Posted by: *** | 2008/08/21

Recurrent infections

Hi Dr,
I get infections quite easily (once every 3 months at least), but the last three months I have gotten bladder infection once a month. The last two times, cultures was sent away and I was put on very strong Ciprobay. Every time the tests come back as a very resistant strain of streptococcus. By the time that the test results come back, I am better and the stick test does not pick up much. But I feel unwell and still get fever. Nothing pro-actively has been done for yet another 2 weeks. Should I get a second opinion or should I wait until I get sick again (I am already starting my symptoms again).

Sorry about the long write up and thank you for you time and willingness to help.

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Our expert says:
Expert ImageCyberDoc

Hi ***
I think you should see an urologist. More than 3 bladder infections per year is too much. There may be a physical problem like a narrowing of the urine tube causing urine to stagnate in the bladder, or a stone in the kidney or reflux of urine. Ask your doctor to refer you and take copies of the lab results with when you go. The urologist may want to do a cystoscopy ( look into the bladder with a fibre optic camera under anaesthetic), order a sonar, or do an IVP (x/ray of the kidneys and urine tubes after injection of radio opaque fluid into the vein) to exclude any physical obstruction in the urine tract. You may also have to use preventative medication for a while.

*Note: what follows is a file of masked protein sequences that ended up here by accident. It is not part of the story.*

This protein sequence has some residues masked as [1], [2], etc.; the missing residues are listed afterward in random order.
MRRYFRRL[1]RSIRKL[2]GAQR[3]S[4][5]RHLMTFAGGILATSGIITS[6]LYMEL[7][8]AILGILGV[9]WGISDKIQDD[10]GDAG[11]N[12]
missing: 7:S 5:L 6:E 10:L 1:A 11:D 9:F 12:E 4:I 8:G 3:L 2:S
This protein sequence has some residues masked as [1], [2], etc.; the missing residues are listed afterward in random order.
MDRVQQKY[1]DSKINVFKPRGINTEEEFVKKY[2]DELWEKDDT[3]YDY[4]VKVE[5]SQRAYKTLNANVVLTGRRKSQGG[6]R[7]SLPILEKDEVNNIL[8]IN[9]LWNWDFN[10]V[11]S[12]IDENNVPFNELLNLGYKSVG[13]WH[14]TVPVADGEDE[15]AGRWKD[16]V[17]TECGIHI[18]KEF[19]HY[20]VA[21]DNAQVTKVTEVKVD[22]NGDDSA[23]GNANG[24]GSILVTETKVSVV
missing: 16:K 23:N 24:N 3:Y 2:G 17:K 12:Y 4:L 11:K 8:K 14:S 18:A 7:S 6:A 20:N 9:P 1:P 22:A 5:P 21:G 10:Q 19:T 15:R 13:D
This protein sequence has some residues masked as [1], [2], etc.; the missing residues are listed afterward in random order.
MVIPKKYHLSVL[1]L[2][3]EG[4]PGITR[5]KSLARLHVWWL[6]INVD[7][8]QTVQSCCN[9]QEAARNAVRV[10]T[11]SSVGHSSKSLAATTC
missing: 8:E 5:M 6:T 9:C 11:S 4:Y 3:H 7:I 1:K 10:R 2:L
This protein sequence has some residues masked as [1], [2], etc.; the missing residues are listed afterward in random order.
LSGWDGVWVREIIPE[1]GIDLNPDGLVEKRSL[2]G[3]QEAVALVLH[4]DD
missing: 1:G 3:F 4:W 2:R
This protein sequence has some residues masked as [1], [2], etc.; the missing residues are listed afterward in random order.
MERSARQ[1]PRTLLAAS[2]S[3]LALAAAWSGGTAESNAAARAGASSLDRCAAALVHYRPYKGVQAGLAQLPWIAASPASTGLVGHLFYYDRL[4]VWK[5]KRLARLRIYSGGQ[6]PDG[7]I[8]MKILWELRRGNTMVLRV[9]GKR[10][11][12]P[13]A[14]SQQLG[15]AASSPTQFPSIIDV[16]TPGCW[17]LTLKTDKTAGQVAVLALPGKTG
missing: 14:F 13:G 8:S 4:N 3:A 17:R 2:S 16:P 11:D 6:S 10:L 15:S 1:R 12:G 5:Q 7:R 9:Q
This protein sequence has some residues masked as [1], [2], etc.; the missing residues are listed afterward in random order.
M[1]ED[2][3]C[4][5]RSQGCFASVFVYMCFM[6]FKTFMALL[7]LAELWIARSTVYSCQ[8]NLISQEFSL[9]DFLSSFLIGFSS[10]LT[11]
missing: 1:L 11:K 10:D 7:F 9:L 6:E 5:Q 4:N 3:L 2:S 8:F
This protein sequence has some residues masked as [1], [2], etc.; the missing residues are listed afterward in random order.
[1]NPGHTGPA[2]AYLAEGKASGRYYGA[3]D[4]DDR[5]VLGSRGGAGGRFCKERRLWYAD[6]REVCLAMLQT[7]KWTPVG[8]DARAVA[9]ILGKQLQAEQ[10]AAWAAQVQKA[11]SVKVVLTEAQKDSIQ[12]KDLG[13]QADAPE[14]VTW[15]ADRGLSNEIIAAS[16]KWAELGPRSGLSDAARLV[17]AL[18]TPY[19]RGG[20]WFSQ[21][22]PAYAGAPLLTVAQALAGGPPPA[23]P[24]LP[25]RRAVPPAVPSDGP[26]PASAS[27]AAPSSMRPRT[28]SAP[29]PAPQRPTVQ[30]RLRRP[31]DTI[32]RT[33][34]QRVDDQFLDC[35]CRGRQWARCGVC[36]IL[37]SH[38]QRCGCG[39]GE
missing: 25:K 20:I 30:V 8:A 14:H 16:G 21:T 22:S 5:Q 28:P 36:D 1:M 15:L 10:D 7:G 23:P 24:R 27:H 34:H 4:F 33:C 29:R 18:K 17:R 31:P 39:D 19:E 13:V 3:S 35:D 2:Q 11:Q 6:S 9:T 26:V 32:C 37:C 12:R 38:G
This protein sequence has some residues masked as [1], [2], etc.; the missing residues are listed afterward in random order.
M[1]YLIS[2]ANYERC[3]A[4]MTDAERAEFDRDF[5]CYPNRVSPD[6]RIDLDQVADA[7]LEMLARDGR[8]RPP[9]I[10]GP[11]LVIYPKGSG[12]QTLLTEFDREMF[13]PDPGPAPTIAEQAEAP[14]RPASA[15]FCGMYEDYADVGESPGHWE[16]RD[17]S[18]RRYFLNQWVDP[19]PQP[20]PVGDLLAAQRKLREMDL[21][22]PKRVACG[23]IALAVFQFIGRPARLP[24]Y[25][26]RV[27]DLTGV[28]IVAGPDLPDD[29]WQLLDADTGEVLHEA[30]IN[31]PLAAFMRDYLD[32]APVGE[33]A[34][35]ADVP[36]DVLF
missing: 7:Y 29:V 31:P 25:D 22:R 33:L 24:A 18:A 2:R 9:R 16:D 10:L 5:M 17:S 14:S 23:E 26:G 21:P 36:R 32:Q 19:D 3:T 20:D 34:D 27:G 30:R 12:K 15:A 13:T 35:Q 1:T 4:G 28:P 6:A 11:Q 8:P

Dr Bets

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Our users say:
Posted by: anxious | 2008/08/21

You need to see a urologist and might need a cystoscopy - a very thorough investigation of the bladder/kidneys done under general anaesthetic. I have chronic kidney problems and that is why my gp doesnt rely solely on the dipstick tests done in his rooms, especially if I am complaining to him about symptoms that I might have. Have you had all your previous samples sent to the lab for analysis? This is the only real way of picking up genuine infection problems which need prompt antibiotic treatment. The problem is that urologists will not really consider ongong bladder infections as a problem unless you have more than 3 in a one year period and these have to be proven by the lab to have been positive. So if your last 3 or so positive results were confirmed by the lab as being positive, you then probably have adequate reason (I believe) to seek the opinion of a urologist.

Ongoing (and also untreated) bladder infections can become problematic and even lead to kidney problems.

Reply to anxious

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